18 July 2006

Xcel: Summer Is Hot, Who Knew?

When all else fails, blame your screw ups on God. He's known to do all sorts of totally unexpected things, like causing high temperatures in late July days in metropolitan Denver, just like he did in 2002, 2003, 2004, and 2005 when you also screwed up due to such unexpected weather.

Xcel officials blamed blistering temperatures over the weekend for equipment failures that led to sporadic outages throughout metro Denver and other parts of Colorado. . . . About 6,300 Colorado households and businesses were without electricity late Monday afternoon. At the height of the problem late Sunday night, 12,000 customers - mostly in metro Denver - were hit by outages.

Perhaps, Xcel let it happen because it knows that it will suffer no consequences for doing so:

[C]ustomers will see no credits for excessive outages this year. In a 2005 settlement with the PUC, Xcel agreed to invest an additional $11 million in system maintenance in exchange for the PUC not levying any penalties for service problems in 2006.

Xcel Energy will be asking Denver customers to lock themselves into twenty more years of service from it in the August 8, 2006 primary election, when voter turnout is expected to hit record lows because there are no contested races in most of the city and there has been almost no publicity about the vote, which was just recently announced.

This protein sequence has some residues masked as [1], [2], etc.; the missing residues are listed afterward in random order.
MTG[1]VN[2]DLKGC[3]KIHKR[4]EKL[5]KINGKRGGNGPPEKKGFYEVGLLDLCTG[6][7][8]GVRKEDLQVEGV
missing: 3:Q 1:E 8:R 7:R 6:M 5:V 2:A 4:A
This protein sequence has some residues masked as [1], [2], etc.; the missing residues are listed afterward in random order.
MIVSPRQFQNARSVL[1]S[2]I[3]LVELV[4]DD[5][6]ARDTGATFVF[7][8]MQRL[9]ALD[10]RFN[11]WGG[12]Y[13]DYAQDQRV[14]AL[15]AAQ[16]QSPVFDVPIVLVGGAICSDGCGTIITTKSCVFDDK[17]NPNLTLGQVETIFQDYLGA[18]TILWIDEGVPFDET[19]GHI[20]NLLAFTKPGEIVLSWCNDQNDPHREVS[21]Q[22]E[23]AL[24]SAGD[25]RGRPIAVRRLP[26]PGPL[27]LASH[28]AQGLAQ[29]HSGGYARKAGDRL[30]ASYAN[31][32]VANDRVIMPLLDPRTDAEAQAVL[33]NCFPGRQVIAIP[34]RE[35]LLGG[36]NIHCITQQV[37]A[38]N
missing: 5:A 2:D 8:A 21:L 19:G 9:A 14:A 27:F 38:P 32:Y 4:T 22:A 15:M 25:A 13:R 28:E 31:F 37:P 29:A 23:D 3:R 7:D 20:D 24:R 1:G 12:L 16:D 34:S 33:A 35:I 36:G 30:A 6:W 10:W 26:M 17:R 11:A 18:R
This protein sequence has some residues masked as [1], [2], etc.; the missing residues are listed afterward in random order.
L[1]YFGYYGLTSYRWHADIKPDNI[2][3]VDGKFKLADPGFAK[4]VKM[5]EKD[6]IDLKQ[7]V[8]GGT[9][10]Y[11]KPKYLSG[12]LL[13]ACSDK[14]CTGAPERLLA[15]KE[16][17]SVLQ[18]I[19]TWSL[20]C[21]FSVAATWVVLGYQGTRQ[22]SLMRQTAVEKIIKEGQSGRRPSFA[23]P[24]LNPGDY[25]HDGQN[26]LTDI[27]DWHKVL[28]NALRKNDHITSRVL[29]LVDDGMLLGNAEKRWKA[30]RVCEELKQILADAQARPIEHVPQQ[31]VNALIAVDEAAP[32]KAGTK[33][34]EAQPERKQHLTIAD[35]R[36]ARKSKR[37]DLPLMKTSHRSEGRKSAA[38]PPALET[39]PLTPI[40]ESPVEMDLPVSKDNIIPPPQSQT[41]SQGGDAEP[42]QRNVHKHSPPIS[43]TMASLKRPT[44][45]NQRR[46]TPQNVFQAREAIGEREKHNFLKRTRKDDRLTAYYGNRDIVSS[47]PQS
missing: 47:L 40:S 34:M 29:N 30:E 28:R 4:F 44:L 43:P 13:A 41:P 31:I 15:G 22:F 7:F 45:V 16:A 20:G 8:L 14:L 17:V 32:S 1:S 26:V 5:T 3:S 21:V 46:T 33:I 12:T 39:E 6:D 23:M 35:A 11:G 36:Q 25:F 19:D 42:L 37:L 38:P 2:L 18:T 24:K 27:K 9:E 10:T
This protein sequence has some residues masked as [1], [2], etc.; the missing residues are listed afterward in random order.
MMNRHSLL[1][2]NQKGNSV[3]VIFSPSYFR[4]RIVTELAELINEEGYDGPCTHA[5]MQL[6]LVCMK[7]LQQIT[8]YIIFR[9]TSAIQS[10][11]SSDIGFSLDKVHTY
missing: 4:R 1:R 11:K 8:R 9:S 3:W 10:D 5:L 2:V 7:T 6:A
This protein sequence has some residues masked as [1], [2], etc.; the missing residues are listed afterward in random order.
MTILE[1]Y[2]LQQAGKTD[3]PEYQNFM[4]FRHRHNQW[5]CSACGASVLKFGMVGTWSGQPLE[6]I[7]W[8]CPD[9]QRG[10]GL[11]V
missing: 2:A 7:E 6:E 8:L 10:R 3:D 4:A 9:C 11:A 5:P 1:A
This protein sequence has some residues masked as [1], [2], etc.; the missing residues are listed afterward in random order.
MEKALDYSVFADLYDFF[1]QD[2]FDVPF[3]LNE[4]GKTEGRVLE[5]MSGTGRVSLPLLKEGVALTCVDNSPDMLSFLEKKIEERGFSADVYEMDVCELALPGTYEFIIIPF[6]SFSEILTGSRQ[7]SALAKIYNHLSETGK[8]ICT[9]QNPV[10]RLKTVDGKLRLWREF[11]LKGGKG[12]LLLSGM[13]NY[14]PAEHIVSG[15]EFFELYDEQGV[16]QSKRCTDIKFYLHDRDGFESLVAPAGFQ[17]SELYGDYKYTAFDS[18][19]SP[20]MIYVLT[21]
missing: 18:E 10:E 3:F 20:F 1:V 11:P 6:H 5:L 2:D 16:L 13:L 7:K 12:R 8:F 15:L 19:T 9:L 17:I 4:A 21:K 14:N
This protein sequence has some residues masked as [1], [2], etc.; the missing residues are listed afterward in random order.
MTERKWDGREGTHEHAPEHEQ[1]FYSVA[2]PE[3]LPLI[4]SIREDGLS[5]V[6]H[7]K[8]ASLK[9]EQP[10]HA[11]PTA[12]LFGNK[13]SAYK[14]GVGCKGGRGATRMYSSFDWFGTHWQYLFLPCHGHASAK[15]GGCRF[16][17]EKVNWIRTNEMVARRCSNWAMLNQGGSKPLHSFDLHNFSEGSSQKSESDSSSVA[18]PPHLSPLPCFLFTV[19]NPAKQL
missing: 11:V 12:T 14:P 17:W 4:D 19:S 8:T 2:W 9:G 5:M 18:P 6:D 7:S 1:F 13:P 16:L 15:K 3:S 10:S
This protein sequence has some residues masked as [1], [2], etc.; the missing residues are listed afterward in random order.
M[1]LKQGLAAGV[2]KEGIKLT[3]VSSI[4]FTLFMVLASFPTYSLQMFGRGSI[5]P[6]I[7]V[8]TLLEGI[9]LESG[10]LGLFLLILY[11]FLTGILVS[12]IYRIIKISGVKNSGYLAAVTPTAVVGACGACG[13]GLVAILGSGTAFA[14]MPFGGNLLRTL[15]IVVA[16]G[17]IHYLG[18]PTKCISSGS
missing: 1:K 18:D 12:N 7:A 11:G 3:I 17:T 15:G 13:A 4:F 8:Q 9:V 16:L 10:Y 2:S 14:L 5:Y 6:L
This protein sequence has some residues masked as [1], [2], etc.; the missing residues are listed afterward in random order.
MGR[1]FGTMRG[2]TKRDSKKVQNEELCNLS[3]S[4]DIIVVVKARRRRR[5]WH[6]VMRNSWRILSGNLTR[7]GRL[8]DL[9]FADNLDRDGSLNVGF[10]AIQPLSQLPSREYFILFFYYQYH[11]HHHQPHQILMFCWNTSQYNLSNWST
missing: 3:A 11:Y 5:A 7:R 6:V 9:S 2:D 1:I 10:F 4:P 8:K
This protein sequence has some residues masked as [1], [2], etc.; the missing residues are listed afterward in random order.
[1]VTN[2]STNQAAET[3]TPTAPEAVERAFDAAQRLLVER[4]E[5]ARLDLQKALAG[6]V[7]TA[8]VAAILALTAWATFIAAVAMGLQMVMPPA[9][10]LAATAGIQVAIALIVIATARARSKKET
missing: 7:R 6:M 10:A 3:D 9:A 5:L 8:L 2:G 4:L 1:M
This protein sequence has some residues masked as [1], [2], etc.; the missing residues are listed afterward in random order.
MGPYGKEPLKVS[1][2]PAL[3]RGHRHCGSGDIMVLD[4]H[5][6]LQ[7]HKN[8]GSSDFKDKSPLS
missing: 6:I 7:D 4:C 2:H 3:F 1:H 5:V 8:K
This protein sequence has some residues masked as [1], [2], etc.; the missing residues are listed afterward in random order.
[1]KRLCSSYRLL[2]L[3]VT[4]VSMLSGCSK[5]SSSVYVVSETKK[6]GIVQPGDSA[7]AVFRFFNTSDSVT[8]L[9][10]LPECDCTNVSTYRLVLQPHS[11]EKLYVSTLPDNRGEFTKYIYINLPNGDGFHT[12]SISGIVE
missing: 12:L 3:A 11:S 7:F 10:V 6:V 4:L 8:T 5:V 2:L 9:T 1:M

Temperatures in Colorado at Denver International Airport were 101 degrees Farenheit on Saturday, and 103 degrees Farenheit on Sunday.

Cross Posted at Colorado Confidential.

1 comment:

Kevin Dickson said...

Some sort of weird incentive program has been approved by the PUC. From the Denver Post article:

"Under a new incentive plan approved by the commission, Xcel could recover from ratepayers all costs for programs that encourage customers to use energy more efficiently. Xcel also could receive bonuses if it meets certain targets."

How about a rate-based incentive program? That's how the rest of our economy works. You are charged the cost of a service plus a profit. The amount of profit is determined by the market price.

Since Xcel is a monopoly, the market price is set by the PUC. Therfore the market price should be the cost plus the 10% profit that Xcel is allowed by law.

The problem is that the rate structure doesn't reflect actual costs.

The Smart metering initiative will solve this problem, so this recently passed incentive program is just a stopgap, and a perverted one at that.